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Thursday, April 18, 2013

Harry Hopkins: Asshat

      "Among the Americans who saw themselves as War-Wagers was the Pulitzer Prize-winning playwright Robert Sherwood, destined to collaborate closely with Stephenson.  Sherwood had gained fame as an antiwar writer.  But with the evidence of Nazi evil before him, he confessed sadly that war was not the worst tragedy.  In that grim summer of 1940, he was promoting aid for Britain when he was tackled by Harry Hopkins, who was to become the President's ambassador-at-large.
       'What are you warmongers plotting now?' Hopkins demanded.
      Sherwood replied that he was helping Stephenson get fifty old American destroyers.  Hopkins protested that, with an election coming up, such public demands embarrassed Roosevelt.  The playwright shrugged and said some of his colleagues were persuading Roosevelt's rivals to adopt the proposal too.  Anyway, it was in line with the President's general policy.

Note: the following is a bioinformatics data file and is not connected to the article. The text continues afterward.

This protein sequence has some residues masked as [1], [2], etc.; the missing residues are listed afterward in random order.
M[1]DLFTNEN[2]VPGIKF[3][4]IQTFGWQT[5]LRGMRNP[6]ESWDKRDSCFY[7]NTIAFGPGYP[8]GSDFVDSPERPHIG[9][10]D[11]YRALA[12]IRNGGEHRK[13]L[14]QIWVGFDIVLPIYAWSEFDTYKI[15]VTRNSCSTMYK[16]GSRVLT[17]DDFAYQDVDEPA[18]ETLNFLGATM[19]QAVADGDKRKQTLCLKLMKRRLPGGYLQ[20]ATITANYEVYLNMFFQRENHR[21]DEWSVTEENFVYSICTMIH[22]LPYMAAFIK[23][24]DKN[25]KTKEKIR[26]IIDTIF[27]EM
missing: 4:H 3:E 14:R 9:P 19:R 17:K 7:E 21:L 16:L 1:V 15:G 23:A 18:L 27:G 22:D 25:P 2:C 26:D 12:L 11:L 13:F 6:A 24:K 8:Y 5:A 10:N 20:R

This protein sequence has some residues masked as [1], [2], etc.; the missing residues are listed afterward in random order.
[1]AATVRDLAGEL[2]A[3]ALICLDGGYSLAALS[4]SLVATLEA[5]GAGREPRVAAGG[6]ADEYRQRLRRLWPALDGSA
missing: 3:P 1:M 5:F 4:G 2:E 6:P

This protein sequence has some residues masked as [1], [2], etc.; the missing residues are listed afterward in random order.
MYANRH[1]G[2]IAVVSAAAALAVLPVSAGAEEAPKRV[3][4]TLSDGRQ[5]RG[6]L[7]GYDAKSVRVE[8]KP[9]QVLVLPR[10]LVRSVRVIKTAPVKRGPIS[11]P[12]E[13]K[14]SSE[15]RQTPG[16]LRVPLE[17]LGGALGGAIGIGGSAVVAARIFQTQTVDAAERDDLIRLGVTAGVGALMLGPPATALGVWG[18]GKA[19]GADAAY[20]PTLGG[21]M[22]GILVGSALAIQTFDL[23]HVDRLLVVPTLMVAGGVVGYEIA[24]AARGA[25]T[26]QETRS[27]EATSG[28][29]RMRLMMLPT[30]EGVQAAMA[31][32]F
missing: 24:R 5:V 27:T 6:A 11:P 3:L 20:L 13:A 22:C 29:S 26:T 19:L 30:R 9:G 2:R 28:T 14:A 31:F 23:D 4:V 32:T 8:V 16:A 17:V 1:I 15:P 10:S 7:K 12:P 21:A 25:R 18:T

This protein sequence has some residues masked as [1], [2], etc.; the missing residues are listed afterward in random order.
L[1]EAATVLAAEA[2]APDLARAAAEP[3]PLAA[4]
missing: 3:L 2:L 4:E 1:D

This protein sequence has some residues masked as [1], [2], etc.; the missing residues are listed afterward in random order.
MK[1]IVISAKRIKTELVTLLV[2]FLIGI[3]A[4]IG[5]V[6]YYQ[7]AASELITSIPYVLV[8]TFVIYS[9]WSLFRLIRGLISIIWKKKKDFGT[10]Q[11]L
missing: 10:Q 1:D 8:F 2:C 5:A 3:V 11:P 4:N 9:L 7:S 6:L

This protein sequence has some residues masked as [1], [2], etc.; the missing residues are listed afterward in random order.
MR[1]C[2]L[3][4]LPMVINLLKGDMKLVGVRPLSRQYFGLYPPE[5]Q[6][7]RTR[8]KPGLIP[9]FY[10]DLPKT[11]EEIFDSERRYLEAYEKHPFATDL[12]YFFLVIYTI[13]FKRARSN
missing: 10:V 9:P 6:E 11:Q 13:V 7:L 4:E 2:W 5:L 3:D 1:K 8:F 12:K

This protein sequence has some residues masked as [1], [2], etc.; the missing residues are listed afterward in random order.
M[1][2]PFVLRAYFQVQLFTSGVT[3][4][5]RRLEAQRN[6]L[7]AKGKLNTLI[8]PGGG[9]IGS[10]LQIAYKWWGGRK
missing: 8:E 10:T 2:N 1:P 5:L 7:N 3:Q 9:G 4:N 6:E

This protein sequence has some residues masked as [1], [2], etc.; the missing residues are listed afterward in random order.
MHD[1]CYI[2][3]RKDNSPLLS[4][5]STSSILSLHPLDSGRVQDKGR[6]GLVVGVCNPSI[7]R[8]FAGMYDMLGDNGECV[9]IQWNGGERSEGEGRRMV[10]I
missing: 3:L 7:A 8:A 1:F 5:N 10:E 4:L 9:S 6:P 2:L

'What do you know about his policy?' snapped Hopkins.  'You know this country is neutral.'
       Sherwood told Stephenson later that he was shaken by evidence that someone so close to the President should be a narrow-minded isolationist.
       Hopkins remarked further, in curt terms, 'The whole country's isolationist except for a few pro-British fanatics like you.  If the President gave up fifty destroyers, how d'you suppose he'd keep the confidence of the people?'
       Sherwood answered hotly: 'You don't give the people credit for sense.  They're a damn-sight more anti-Nazi than you think.  It's time Roosevelt plucked up courage to speak frankly the way he's done before.'
       A sudden grin spread over Hopkins's lean face.  'Then why waste your breath shouting at me?  Say these things to the people yourself.'  A Man Called Intrepid by William Stevenson pg. 142-43

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